Friday, July 21, 2006

Don't "Click"

You're looking at all the TV remotes I currently have in my house. Do you think I need a "Universal"? Yes, our TV viewing has changed over the years and I think it has had an effect on our lives...probably not for the best. Tivo is mostly to blame. It is true that we don't have to watch our favorite show on "their schedule". That's good. However, we now can "pause", "fast-forward" and "rewind". This is especially good for skipping the commercials which seem to be increasing in number and length. It is also handy to replay something you missed especially if you didn't hear it distinctly which is also becoming more of our problem. The problem is...lately we have caught ourselves thinking and even wishing we could do the same...with "real life" situations and especially movies. Now this could be scary. Lately, we have even wished that we could "fast-forward" through some really challenging parts of our life. Let's get the pain and discomfort over with. Let's see a real "tragic" situation better itself. Is this wrong? Is it mephistophilline?(?)
This is the topic of the last movie we saw, "Click". It is barely more than a sitcom and not one of Adam Sandler's best. (not like Spanglish) It has its cute/funny parts and is very predictable. He is an overworked dad who is so frustrated that he can't spend more time with his son and family that he wishes for (dreams up) a "universal remote" for his life. You can imagine what follows, all the special-effects etc. He eventually learns a lesson about the importance of living his life as it comes and trying to cope and understand it with compassion and kindness. There were times during the movie that I even wanted to "fast-forward" the action and get to the point. But I was stuck in his process and predicament. I couldn't even "Bob".
The same was true for Karen Armstrong whose autobiography I just finished. It was fascinating and I could hardly put it down. A National Bestseller in 2004, I read the paperback my sister sent me for my birthday. She is so thoughtful, considerate and knows a book. It was just what I needed at this time in my life. "The Spiral Staircase" - My Climb Out of Darkness. The title and organization (chapters) of the book refer to t.s.elliot's poem "Ash Wednesday I" as a metaphor for "life's journey":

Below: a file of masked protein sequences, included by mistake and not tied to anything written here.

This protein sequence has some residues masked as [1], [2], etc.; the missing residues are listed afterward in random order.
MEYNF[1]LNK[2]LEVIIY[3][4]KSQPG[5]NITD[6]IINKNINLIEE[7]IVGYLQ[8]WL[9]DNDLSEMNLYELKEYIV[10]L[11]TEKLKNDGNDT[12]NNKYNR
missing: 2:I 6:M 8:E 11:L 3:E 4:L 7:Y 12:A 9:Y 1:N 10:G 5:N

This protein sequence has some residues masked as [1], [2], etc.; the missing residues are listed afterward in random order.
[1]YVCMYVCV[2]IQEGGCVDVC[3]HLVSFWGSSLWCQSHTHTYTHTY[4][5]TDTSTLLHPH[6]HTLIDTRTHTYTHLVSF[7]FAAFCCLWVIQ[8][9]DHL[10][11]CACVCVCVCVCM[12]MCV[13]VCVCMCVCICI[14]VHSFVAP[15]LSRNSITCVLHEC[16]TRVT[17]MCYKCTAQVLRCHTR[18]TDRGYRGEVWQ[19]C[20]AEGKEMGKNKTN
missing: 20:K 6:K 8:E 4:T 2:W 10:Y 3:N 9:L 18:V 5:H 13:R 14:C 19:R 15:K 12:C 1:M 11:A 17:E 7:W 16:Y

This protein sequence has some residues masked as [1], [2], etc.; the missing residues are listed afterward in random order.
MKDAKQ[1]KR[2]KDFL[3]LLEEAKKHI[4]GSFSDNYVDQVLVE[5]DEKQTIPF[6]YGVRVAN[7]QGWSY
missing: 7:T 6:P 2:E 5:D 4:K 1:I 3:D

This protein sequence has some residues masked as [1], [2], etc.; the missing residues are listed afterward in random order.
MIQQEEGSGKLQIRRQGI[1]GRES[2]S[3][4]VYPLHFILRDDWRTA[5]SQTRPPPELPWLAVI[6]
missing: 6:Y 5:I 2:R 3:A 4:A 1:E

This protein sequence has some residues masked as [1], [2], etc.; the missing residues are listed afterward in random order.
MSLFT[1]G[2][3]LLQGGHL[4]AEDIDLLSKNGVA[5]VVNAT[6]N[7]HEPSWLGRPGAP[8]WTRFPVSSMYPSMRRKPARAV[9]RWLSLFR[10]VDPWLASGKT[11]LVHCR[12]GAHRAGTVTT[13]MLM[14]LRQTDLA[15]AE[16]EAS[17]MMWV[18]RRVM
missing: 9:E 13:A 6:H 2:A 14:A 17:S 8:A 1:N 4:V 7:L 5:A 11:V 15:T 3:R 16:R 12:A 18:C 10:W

Because I do not hope to turn again
Because I do not hope
Because i do not hope to turn
Desiring this man's gift and that man's scope
I no longer strive to strive towards such things
(Why should the aged eagle stretch its wings?)
Why should I mourn
The vanished power of the usual reign?
Because I do not hope to know again
The infirm glory of the positive hour
Because I do not think
Because I know I shall not know
The one veritable transitory power
Because I cannot drink
There, where trees flower, and springs flow, for there is nothing again
Because I know that time is always time
And place is always and only place
And what is actual is actual only for one time
And only for one place
I rejoice that things are as they are and
I renounce the blessed face
And renouce the voice
Because I cannot hope to turn again
Consequently I rejoice, having to construct something
Upon which to rejoice
I pray to God to have mercy upon us
And I pray that I may forget
These matters that with myself I too much discuss
Too much explain
Because I do not hope to turn again
Let these words answer
For what is done, not to be done again
May the judgement not be too heavy upon us
Because these wings are no longer wings to fly
But merely vans to beat the air
The air which is now thoroughly small and dry
Smaller and dryer than the will
Teach us to care and not to care
Teach us to sit still...
This is only one part of the poem where we watch the poet painfully climb a spiral staircase. This image is reflected in the twisting sentences of verse, which often revolves upon itself, repeating the same words and phrases, apparently making little headway, but pushing steadily forward nevertheless.
This is from Karen's preface and introduces her extraordinary life so far. She put herself in a convent at 17 hoping to "find God, her faith". After 7 years and many shocking incidents she left the "habit" behind and went on her own search, losing her faith and belief in "God", Christianity and herself. She studied at Oxford but her thesis was rejected. She found out she had been suffering from a form of epilepsy. She tutored an epileptic. She taught high school English Lit. She starred in several TV series about St. Paul and the Middle East. She wrote "The History of God" and several other bestsellers (which I have ordered) I just saw her on one of the recent PBS programs on religion. Out from all of this she remains rather solitary and on her own. She is learning compassion and stillness as suggested by the poem above. Her recent works are very cogent to the currently tragic situation of the Middle East, ie. Israel vs. Hezbola, Lebanon etc. She is inspired and inspiring to many I am sure and especially me at this time in my life.
Interestingly enough, the last spiral staircase I saw was in the Vatican Museums from one floor to the next. It is more of a ramp that curves back on itself with historic pictures along the sides. We took the elevator. Bob!


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